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Ballmer's Linux Spin
Microsoft's CEO argues that Windows is cheaper and more secure than its open-source rival. Do the facts support him?
October 29, 2004
5 Min Read
Which operating system, Linux or Windows, is cheaper, more secure, and lower risk? Countless hours have been spent debating the question, and last week, Microsoft CEO Steve Ballmer sparked the argument again. In a letter E-mailed to customers, Ballmer contended that a growing body of data proves that Windows beats its open-source competitor on all three fronts.
"It's pretty clear that the facts show that Windows provides a lower total cost of ownership than Linux, the number of security vulnerabilities is lower on Windows, and Windows' responsiveness on security is better than Linux," Ballmer wrote. "And Microsoft provides uncapped IP [intellectual-property] indem- nification of their products, while no such comprehensive offering is available for Linux or open source." (For more on Microsoft's intellectual-property and indemnification strategy, see story, Microsoft Deepens Indemnity)
Ballmer also touted Windows' strengths as a platform for companies migrating enterprise-resource-planning applications from Unix systems, and he highlighted a handful of companies, Equifax Inc. among them, that have opted for Windows over Linux. The position paper comes with Windows Server 2003 sales continuing to rise at a healthy rate but with Linux growing even faster. Ballmer would like to change some minds.
Ballmer's Windows-beats-Linux missive--only his second E-mail to customers this year--is a predictably one-sided argument even to analysts whose research is used to bolster his point of view. "It's the world according to Microsoft," says Yankee Group analyst Laura DiDio, author of a report cited by Ballmer that compares the costs of Windows, Linux, and Unix.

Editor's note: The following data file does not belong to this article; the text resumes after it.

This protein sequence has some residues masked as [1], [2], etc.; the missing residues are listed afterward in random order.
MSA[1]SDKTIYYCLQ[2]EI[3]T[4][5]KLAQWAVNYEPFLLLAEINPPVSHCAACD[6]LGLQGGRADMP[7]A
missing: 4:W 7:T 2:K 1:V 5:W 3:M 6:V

The truth is likely somewhere in the middle, with Windows outperforming in some scenarios and Linux in others. One of the Yankee Group case studies involves a New York law firm that estimated the cost of switching from Windows to Linux would be more than three times higher than sticking with Windows, driven by the expense of reprogramming applications and administering a new software environment. Yet, the IT research and advisory firm also found that Linux offers "compelling cost savings" for some other companies.
Ballmer may have invited the sharpest reaction for his bold assertions about Windows' security advantages. Only two weeks earlier Microsoft issued patches for an eye-popping 21 vulnerabilities in Windows, Exchange, and Office. "The reality is that the financial impact to the economy and to customers of the malicious attacks on Microsoft products has run into the billions," competitor Novell wrote in a point-by-point rebuttal to Ballmer's correspondence.